Babe (United States, 1995)

A movie review by James Berardinelli

At first glance, a movie about the adventures of a piglet who thinks he's a sheepdog doesn't appear to be the perfect entertainment recipe for those beyond puberty. However, through a mixture of imaginative storytelling, impressive animatronics, and irresistible cuteness, Babe casts a spell over all viewers -- young, old, or somewhere in between.

Babe is a small pig whose parents have gone to hog heaven. Abducted from the pork penitentiary, he ends up as the lone representative of his kind on the property of Farmer Hoggett (James Cromwell), a kindly man of few words who knows far more about sheep than pigs. On the farm, Babe makes a few enemies, but many more friends, including a talkative duck who wants to be a rooster and a dog willing to play the role of substitute mother. Unfortunately, one of those not in the pig's corner is Mrs. Hoggett (Magda Szubanski), who has visions of a roast pork Christmas dinner dancing in her head.

Babe is a new twist on the traditional story of the underachiever attaining greatness. It's a buddy film, about a man and his best friend (who, in this case, happens to be pink), and an adventure-comedy. Above all, it teaches the lesson of how easy it is to fall back on "comfortable" prejudices. Babe triumphs because his first thought is always of bridging gaps, not building walls. Unlike in George Orwell's Animal Farm, here the pig is the instrument of unity and mediation.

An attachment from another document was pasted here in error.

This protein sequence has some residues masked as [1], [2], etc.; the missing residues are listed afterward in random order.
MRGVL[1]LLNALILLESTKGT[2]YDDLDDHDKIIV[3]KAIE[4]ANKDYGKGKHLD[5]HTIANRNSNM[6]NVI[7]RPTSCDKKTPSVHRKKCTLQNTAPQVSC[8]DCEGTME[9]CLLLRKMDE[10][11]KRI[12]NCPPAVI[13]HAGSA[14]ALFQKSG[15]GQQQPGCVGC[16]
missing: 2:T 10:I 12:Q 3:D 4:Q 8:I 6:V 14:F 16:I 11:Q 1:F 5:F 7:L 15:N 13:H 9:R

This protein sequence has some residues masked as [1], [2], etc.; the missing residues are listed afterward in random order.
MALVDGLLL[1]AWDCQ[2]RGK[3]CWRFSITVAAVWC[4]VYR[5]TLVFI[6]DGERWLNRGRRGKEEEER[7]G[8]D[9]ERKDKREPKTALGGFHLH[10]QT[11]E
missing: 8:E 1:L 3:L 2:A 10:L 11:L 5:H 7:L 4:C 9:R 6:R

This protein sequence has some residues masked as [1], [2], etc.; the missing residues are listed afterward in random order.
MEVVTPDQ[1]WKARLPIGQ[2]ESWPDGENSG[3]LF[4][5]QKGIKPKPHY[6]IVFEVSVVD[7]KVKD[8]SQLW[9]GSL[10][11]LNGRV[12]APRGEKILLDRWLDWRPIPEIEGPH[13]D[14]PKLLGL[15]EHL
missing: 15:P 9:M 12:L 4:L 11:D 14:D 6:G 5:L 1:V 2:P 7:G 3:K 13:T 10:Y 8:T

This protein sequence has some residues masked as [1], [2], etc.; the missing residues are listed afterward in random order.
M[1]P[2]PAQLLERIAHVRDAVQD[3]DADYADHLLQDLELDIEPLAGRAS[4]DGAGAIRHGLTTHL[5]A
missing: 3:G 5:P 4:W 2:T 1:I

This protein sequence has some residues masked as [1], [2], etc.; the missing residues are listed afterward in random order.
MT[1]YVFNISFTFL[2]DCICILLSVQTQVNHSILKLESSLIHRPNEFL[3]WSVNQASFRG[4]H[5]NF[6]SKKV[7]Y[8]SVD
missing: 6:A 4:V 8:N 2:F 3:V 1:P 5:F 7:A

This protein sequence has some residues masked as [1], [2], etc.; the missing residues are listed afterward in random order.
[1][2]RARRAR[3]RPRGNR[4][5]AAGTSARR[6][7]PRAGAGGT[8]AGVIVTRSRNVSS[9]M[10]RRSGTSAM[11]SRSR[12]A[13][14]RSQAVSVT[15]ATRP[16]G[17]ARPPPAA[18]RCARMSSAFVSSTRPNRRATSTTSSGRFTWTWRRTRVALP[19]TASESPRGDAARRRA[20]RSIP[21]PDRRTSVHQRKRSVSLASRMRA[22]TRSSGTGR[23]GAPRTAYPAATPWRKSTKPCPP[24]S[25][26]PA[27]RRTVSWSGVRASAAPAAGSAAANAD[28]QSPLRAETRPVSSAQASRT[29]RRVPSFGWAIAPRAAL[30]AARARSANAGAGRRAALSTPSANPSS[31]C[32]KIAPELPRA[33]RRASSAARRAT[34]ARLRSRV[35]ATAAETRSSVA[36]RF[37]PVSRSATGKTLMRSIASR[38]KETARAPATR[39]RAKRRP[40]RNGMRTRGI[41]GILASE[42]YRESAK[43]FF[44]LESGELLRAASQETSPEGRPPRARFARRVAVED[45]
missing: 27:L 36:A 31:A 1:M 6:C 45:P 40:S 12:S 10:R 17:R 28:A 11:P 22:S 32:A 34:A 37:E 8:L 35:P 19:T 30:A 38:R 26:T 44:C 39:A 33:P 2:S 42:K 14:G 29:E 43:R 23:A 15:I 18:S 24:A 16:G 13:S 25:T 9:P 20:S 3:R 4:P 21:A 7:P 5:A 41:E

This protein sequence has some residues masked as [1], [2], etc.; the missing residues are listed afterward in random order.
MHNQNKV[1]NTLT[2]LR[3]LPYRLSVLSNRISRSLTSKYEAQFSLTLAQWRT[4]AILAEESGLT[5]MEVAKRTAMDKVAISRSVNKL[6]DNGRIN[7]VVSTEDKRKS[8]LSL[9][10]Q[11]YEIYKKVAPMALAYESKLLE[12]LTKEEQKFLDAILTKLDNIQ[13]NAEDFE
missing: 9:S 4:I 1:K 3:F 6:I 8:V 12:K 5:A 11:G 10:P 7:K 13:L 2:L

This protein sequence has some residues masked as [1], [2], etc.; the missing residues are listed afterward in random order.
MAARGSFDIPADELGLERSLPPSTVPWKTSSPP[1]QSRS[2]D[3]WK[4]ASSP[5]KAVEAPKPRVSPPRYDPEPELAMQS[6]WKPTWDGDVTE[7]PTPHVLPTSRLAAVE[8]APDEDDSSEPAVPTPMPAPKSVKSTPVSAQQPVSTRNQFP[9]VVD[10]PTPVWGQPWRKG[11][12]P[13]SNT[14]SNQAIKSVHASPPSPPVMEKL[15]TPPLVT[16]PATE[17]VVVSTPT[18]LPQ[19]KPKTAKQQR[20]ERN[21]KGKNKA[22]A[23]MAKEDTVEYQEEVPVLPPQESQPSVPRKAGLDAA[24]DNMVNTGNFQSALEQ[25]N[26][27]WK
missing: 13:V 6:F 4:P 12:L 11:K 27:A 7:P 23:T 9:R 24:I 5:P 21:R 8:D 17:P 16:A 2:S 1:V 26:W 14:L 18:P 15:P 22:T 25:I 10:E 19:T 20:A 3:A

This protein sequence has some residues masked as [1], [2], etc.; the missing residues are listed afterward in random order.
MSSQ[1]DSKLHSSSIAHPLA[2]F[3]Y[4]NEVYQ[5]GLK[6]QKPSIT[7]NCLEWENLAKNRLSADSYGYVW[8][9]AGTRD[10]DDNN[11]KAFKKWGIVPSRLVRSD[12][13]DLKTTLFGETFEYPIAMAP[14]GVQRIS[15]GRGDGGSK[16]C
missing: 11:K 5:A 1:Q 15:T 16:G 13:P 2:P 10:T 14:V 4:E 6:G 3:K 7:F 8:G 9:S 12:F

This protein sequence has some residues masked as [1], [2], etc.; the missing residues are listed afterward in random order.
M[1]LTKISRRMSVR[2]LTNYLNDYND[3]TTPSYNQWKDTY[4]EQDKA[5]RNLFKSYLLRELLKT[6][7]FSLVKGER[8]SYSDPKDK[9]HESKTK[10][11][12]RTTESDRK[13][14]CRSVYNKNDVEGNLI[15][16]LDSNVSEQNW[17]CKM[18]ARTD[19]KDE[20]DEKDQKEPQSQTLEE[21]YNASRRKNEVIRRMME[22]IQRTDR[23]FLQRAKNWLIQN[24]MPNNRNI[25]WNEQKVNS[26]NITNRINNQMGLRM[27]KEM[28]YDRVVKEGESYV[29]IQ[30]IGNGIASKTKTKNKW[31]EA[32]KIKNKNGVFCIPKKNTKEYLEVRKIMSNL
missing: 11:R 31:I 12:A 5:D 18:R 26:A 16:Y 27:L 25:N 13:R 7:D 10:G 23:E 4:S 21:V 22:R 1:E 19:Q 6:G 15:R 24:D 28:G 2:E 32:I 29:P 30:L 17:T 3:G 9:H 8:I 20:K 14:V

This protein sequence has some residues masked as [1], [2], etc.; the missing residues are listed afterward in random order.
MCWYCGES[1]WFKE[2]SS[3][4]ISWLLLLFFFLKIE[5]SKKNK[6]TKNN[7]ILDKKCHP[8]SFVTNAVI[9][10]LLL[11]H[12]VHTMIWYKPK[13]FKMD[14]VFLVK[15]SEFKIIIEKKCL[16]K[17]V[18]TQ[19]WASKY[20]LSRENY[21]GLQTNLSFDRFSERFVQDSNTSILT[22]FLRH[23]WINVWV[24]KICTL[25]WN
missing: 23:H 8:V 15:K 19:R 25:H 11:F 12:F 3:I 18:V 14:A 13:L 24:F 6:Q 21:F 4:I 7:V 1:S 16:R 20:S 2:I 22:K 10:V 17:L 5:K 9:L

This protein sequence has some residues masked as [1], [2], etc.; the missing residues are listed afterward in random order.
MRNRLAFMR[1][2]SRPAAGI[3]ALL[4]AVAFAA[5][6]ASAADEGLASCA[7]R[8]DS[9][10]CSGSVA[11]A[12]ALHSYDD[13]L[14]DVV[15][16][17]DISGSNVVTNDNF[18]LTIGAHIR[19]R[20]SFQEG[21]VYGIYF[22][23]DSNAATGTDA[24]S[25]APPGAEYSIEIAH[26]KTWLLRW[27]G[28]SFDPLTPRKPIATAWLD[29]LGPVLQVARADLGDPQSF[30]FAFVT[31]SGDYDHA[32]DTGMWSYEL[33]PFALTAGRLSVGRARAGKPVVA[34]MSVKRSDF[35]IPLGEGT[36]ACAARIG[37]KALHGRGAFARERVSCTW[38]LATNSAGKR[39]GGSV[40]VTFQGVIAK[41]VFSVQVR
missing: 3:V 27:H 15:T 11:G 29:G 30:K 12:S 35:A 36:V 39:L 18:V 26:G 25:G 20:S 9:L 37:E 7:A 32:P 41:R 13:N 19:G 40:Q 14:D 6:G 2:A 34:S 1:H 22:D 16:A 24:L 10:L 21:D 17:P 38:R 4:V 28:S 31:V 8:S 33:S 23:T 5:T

Babe's greatest asset (besides the pig) is director Chris Noonan, who finds the right tone for this modern fable. Most animal movies come across as unbelievably cloying or simply unbelievable, but Noonan makes his picture work. Aside from The Bear, there aren't many films that can boast this distinction. And, by using the talents of the men and women of Jim Henson's workshop, Noonan has assured that when the animals' lips move, they don't look like Mr. Ed.

Babe has been getting a lot of raves, and deservedly so. This is a fun movie to sit through. Despite the presence of so many animals -- cats, dogs, horses, cows, ducks, roosters, sheep, and a pig -- the "cuteness factor" is kept carefully in check. Of course Babe is adorable, but we're not subjected to the countless smarmy bonding scenes that too-often infect this sort of picture. Thought was put into the adaptation of Dick King-Smith's book. Even the narrative voiceovers, laced with subtle irony and understated revelations, are effective in this context. If there's a non-Disney family film that's going to break through the barrier of economic success, Babe could be it. It's certainly merits the distinction.

Babe (United States, 1995)

Run Time: 1:29
U.S. Release Date: 1995-08-04
MPAA Rating: "G"
Subtitles: none
Theatrical Aspect Ratio: 1.85:1